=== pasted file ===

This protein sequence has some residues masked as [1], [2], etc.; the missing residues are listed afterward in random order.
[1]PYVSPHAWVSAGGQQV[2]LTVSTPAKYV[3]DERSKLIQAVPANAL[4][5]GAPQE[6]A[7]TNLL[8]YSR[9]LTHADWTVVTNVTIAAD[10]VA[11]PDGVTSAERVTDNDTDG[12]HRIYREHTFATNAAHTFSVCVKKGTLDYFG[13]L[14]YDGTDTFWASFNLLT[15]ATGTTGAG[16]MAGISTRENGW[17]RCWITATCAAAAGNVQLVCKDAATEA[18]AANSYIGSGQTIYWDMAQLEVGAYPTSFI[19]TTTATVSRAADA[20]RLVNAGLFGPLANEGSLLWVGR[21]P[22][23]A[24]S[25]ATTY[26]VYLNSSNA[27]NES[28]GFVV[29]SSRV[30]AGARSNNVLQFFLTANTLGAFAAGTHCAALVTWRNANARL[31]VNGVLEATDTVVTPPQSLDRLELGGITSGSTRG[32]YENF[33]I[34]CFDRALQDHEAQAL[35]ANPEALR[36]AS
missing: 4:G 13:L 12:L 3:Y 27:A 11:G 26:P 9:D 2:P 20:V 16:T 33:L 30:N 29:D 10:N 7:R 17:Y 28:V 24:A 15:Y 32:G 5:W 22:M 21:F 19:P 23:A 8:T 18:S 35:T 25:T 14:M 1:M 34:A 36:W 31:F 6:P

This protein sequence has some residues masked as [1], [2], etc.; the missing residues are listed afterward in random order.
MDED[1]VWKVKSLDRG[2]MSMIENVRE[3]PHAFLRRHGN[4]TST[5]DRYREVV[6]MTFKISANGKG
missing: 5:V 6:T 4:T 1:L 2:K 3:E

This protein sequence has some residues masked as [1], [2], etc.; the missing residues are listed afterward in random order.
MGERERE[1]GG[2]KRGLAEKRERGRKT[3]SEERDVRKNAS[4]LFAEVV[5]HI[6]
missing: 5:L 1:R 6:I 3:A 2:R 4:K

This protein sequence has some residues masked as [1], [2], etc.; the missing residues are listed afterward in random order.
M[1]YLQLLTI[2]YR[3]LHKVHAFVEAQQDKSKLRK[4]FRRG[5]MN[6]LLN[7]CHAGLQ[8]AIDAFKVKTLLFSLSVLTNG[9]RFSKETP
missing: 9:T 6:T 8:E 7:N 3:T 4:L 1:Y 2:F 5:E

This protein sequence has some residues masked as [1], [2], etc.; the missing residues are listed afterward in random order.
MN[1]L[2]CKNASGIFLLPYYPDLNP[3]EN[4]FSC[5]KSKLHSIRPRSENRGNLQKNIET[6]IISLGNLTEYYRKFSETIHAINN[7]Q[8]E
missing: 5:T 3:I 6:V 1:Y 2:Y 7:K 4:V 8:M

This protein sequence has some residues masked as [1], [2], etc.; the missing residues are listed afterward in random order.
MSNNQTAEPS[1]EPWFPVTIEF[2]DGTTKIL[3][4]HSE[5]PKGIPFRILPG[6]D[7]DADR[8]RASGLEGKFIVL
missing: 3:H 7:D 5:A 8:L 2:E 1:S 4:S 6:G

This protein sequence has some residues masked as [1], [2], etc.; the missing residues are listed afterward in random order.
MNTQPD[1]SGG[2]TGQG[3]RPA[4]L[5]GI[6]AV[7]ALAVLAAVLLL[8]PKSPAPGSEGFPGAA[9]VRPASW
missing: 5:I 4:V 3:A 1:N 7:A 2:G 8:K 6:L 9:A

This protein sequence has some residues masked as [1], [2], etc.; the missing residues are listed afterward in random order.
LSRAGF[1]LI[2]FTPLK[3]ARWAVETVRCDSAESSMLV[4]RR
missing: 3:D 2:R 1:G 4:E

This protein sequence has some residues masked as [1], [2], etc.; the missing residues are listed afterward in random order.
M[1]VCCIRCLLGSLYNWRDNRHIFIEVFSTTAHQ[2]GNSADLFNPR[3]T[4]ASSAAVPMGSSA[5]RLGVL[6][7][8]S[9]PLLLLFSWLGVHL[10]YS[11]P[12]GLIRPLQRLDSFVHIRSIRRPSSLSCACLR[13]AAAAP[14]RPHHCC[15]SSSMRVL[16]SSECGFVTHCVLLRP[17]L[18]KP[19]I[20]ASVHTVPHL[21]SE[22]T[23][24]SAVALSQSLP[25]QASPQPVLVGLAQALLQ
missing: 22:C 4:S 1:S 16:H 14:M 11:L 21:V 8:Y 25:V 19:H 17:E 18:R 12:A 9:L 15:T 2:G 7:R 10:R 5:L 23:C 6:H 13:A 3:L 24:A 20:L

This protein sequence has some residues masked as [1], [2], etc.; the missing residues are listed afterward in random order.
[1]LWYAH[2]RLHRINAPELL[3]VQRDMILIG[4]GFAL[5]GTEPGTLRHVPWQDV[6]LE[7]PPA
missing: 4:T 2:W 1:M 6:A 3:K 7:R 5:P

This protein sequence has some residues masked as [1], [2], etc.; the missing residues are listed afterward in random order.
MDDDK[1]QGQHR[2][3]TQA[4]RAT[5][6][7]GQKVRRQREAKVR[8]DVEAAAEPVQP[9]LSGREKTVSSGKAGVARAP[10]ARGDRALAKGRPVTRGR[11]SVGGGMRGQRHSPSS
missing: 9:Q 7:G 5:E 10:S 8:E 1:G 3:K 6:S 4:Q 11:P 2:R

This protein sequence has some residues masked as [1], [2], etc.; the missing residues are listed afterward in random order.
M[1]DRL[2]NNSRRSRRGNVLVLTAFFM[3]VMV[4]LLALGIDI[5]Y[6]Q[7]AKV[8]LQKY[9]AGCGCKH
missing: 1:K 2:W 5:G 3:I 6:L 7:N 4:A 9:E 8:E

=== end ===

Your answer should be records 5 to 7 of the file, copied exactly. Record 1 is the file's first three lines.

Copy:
This protein sequence has some residues masked as [1], [2], etc.; the missing residues are listed afterward in random order.
MN[1]L[2]CKNASGIFLLPYYPDLNP[3]EN[4]FSC[5]KSKLHSIRPRSENRGNLQKNIET[6]IISLGNLTEYYRKFSETIHAINN[7]Q[8]E
missing: 5:T 3:I 6:V 1:Y 2:Y 7:K 4:V 8:M

This protein sequence has some residues masked as [1], [2], etc.; the missing residues are listed afterward in random order.
MSNNQTAEPS[1]EPWFPVTIEF[2]DGTTKIL[3][4]HSE[5]PKGIPFRILPG[6]D[7]DADR[8]RASGLEGKFIVL
missing: 3:H 7:D 5:A 8:L 2:E 1:S 4:S 6:G

This protein sequence has some residues masked as [1], [2], etc.; the missing residues are listed afterward in random order.
MNTQPD[1]SGG[2]TGQG[3]RPA[4]L[5]GI[6]AV[7]ALAVLAAVLLL[8]PKSPAPGSEGFPGAA[9]VRPASW
missing: 5:I 4:V 3:A 1:N 7:A 2:G 8:K 6:L 9:A